Under these circumstances it is only natural that a great deal of work should already have been done to extend our knowledge of unknown or little known species, and to improve the use of small size and low utility trees and industrial wastes. Much of this has taken the form of methodical and systematic research at leading forest products laboratories, forestry schools, museums and botanical gardens, and in the forest industries. The knowledge thus added on the anatomical, physical and chemical properties of new woods; the improvement of seasoning, preservation and pulping practices; and the creation of new products such as wood-based plastics, fiber and chipboards and numerous similar developments have helped substantially toward better and fuller use of the forest resource.
Only a few illustrations are needed as a reminder of the substantial and often spectacular changes that have taken place as a result of such past study and experiment. Sweet gum (Liquidambar stryaciflua), once an unmerchantable "weed" species of the eastern coastal plain of the United States, now ranks first among the hardwoods used from this area for furniture. Its tendency to warp and twist in seasoning was overcome by systematic study. Then the oaks, cedars, and other species of high natural durability were replaced on a wide scale with other less valuable and more abundant woods of suitable physical and mechanical properties for ties, poles and other uses requiring contact with the ground, once preservative treatment could be substituted for natural durability. Laminated timbers, once an engineering and architectural curiosity, permitting the employment of small dimension pieces, are now commonly employed in boat building and other construction requiring large timbers of high strength. Resinous pines, earlier considered unsuitable for paper making, are now used in substantial degree in the production of "kraft" and similar papers with the development and perfecting of the sulphate process. Hardwoods, already used in paper-making in rapidly increasing quantity (10 million solid cubic meters in the United States alone in 1951) are finding new outlets, as in the preparation of rayon and other dissolving pulps. In addition, new processes under trial, such as the semi-chemical pulping methods (chemigroundwood, cold caustic soda, neutral sulphite, sulphate semi-chemical) promise more widespread future use for hardwoods, including tropical hardwoods, as knowledge grows and the hard economics of pulp and paper production and marketing become more favorable. And those are only a few among the many illustrations that might be cited.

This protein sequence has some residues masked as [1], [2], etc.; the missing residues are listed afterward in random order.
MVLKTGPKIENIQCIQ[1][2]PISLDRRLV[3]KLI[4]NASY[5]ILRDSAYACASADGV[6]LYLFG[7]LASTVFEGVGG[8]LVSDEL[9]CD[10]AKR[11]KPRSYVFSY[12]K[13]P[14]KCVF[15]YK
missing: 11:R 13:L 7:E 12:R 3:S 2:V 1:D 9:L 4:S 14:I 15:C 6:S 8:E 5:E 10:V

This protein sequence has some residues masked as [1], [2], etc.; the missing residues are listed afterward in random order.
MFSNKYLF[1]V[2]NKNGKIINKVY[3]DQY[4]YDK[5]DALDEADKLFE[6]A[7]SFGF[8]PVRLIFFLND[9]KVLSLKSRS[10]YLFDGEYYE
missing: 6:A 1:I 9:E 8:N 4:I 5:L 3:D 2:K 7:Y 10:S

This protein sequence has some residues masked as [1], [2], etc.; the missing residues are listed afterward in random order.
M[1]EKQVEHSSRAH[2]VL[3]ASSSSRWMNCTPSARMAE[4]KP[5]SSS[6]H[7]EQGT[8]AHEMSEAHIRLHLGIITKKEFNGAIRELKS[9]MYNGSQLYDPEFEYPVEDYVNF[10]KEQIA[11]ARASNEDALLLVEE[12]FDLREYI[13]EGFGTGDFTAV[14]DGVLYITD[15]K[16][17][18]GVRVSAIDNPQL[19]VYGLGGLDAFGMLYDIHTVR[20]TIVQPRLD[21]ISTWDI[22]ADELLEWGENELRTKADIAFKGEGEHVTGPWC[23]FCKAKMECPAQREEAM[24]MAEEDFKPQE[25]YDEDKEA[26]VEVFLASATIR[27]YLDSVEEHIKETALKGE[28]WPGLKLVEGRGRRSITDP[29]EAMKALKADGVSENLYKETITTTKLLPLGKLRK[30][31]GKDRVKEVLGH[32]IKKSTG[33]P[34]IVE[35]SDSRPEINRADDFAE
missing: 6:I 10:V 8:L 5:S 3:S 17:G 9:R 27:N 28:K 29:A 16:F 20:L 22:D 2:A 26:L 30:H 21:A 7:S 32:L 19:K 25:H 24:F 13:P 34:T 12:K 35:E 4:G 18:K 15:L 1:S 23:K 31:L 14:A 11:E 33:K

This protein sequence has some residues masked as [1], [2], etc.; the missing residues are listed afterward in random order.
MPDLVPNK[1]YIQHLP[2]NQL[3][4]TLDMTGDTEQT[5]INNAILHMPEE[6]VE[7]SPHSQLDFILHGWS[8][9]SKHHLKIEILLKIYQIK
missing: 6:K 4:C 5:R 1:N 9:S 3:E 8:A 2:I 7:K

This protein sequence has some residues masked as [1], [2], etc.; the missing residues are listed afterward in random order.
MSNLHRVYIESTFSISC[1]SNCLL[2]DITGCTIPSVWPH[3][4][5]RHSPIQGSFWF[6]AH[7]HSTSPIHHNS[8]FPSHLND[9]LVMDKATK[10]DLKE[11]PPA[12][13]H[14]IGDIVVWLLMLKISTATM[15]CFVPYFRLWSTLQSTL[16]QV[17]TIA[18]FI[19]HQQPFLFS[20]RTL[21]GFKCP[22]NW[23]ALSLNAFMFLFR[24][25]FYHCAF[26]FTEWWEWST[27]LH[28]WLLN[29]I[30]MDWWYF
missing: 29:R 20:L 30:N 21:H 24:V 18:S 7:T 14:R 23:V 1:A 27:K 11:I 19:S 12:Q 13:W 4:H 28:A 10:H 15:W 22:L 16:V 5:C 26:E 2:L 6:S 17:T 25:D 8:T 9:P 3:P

Perhaps the most spectacular and promising of recent advances are in the field of chemical conversion. To date the most substantial of these have been in the field of pulp, paper and plastics. Two rather new methods, hydrolysis and hydrogenation, give promise of extending even further the use of wood as raw material for the chemical industries. Hydrolysis, by changing wood into sugars, followed in some cases by conversion to other products, is a most promising approach to large-scale chemical utilization of wood waste. Wood molasses, industrial alcohol, high protein yeast, chemical solvents are all possible products of this process. Hydrogenation creates a complex of alcohols, phenolics and neutral oils, a possible mine of many useful chemical products such as solvents, fuels, lubricants, neutral oils.